Track Coach

TC241 Editorial Column

From the Editor – RUSS EBBETS


I have always liked doing an interview. Granted, they were much work on the front end but if I got all the research done, sculpted the questions right and organized the material so that it elicited a theme for the piece, I was usually pleased with the result.

While some might counter that an interview is not really all that technical, I’d disagree. One of the problems with asking someone to write an article for Track Coach is that the whole process can be daunting. Time is always an issue. And many coaches, by nature, might not be “writers” as such and the idea of getting their thoughts down on a sheet of paper can be intimidating. Multiple thoughts can swirl in a coach’s mind – where does one start? What is most important? How much detail is necessary? All that can create obstacles to creativity and paralyze thought.

Of course, there is the recorded interview, with comments made “off the cuff” but again some don’t like to do that because they may say something they don’t necessarily mean or on second thought might not really believe in. Some get talking and don’t stop and what comes out may be too wide-ranging, lack focus and be almost meaningless to most people.

With a written interview I can break the whole process down into smaller parts (like Maslow’s manageable wholes) and allow the coach to elucidate his or her thoughts in a paragraph or two and then move on to the next question. If I have done a good job structuring the questions properly one issue or idea should be addressed with each question. The coach gives his thoughts, and the process builds into a cohesive whole. This may allow the coach to express a comprehensive overview of his program, his philosophy or other thoughts and feelings, giving the reader an informative and educational “peek behind the curtain” of an individual who has achieved an exceptional level of success in his discipline.

When I first asked Charles “Chip” Button to do an interview he politely declined. It was November 2021 and Chip was in the middle of the high school cross country championship season. His boys’ team was vying for the top program in New York State. It was bad timing on my part as there were no doubt dozens of thoughts swirling around his mind as he endeavored to achieve the ultimate level of promise his team appeared to have. I shelved the project.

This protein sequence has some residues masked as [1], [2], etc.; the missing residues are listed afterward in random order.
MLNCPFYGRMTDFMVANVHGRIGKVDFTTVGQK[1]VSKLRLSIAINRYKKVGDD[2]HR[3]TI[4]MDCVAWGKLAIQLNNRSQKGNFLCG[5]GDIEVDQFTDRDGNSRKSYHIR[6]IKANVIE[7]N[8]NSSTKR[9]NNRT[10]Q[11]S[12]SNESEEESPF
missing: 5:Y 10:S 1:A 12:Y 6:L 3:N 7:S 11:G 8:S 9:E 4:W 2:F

Resending my request in January 2022 Chip politely declined again. His answer was more detailed and thoughtful. He made several self-effacing comments that could be summarized with “there’s nothing special here,” as he politely declined a second time.

I felt Chip was wrong. His Burnt Hills-Ballston Lake High School program has long been a first-stop for East Coast college coaches looking to fill out their rosters with one of his latest stars. Year after year his program has produced well coached, well mannered boys and girls for whom running is a team concept and whose contribution to a new team could be made in many different ways.

My third request countered Chip’s “reasons” one-by-one. I asked again if he’d do the interview and added if he declined, I’d ask a fourth or fifth time if need be.

Why the persistence? A state championship for any coach is a lifetime achievement. For many coaches this achievement solidifies a coach’s career. In some 40 years of coaching, Chip’s boys and girls teams have won 14 NYS Cross Country Championships. During that time Chip’s teams have won some 34 regional sectional titles in the Class B (editor’s note – NYS is broken down into four classes, large schools are A’s and the smallest schools are D’s, the state is further broken down into 14 regional sections). When his teams have not won the sectionals they were the team the eventual winner had to beat.

Chip has never spoken at a clinic. He told me it is not his “thing.” But he has attended countless clinics, listening and learning, toying with ideas and tinkering with changes that have created a juggernaut program that yearly identifies, develops and manages talent throughout a high school career. And while what he does on a daily basis may be, to use his words, “nothing special” one would be hard pressed to find another program with his similar successes.

The secret to success is almost never “one thing” but rather many, many little, seemingly insignificant, things. Individually these “things” might not amount to much but taken in total produce the successful outcome. Ironically, even a coach may dismiss many of the “details” as not important, too mundane or insignificant. The interview has allowed me to highlight the details, thoughts, beliefs and actions that in total, create a grand mosaic of what a successful coach, program or career looks like from the outside looking in.

Well, this has been a bit anticlimactic since the Chip Button Interview arrived too late for inclusion in this issue. Watch for it in #142; it’ll be worth the wait.